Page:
Presidential Dollars: Error Coins versus Die Varieties
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The new Presidential dollar series has gotten off to a well publicized, if not messy start. With all the Faceless and Godless dollars being reported, the recent release seems to have generated a lot of excitement in collectors and non-collectors alike.
I'm not sure if heads should roll at the U.S. Mint at the obvious poor quality control, or if those same heads should be promoted. It's sort of reminiscent of the New Coke marketing blunder that eventually resulted in new life being given to Old Coke under the Classic Coke brand.
The Presidential dollar errors seem to have gotten the new dollars off to a great start among collectors, breathing life into the series that reminds you of the excitement when the state quarters program first started. As for being accepted in place of the dollar bill, let's just say that I have yet to receive one of these dollar coins in change.
But with all the news about the discovery of error coins, I have seen some collectors start to complain about the third party grading service coin registries not having separate entries for the new Godless dollars the same way they do for Extra Leaf Wisconsin state quarters. They want to know what gives. It seems a lot of new (and even seasoned) collectors don't really understand the difference between error coins and die variety coins.
Well, at a high level, the definitions are somewhat similar as both types of coins result from some abnormality that occurs from the norm during the minting of a coin. These abnormalities can occur anywhere in the following three phases of the minting process: making planchets, making dies, or striking coins.
In the case of the Extra Leaf Wisconsin state quarter, the abnormality occurred during the making of dies. The new Godless dollars had the abnormality occur during the striking of coins.
"Still they are both errors," you say. True, but there is a difference.
So what is the difference between an error coin and a die variety coin?
Errors that occur during the striking process are unique to each coin struck. Although the Godless dollars all look the same and appear to exist in the thousands, the error occurred to each coin individually. Not every coin passing through the process was guaranteed to be an error coin. It was something of a lottery as to which coins had errors. The same with the Faceless dollar. The last I heard, this coin was still unique, being the only one found so far.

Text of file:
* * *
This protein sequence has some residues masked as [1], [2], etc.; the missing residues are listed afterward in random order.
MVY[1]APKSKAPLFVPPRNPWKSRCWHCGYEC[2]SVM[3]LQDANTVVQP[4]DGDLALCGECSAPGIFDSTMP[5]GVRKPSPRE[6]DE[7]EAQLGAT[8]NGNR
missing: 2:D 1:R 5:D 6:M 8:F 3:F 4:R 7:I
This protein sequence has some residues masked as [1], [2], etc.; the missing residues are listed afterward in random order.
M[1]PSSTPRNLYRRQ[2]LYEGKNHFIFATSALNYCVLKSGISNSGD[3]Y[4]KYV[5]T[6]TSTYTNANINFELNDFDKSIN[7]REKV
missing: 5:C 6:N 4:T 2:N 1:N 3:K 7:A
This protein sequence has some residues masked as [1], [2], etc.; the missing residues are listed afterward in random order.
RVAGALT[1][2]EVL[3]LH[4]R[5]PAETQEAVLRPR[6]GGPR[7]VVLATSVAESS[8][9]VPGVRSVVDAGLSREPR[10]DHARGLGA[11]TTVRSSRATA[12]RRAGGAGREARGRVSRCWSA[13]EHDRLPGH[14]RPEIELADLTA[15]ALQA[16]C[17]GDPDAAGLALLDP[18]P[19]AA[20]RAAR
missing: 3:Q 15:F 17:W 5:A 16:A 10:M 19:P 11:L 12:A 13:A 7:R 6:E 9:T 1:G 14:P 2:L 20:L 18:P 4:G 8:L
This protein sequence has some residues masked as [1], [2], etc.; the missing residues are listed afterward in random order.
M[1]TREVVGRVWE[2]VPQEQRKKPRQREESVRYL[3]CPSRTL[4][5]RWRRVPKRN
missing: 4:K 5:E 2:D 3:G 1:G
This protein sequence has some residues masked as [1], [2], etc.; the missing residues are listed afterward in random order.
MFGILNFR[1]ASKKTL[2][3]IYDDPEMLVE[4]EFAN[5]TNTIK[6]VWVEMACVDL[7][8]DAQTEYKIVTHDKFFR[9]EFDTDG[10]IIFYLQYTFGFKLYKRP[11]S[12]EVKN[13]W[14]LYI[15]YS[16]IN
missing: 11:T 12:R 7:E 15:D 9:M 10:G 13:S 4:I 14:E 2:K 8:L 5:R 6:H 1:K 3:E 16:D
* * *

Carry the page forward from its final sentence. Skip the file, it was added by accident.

Die varieties, on the other hand, are problems or design alterations that occur during the making of the die. The result is that every coin struck by the die will contain this problem or design alteration. So if 10,000 coins are struck with that die, all 10,000 coins will exhibit the problem or design alteration found on that die. Being a collector of Type 1 double eagles (Click here to see the collection), I own some coins that fall into the die variety category. The $20 1853/2 overdate and the 1854 large versus small dates are just a couple of examples.
So, the reason that error coins are generally not included in registry sets is because errors are generally something unique. If a die variety is discovered, it is generally safe to assume that other examples were struck and may be out there. But in the case of the Godless dollars, this is an error that was obviously repeated thousands of times. So maybe in this case, a registry entry is warranted. I'm sure it's something that will be debated on message boards.
On a related topic, please read my article Gold $20 Liberty Head Type 1 Double Eagle Hub Varieties.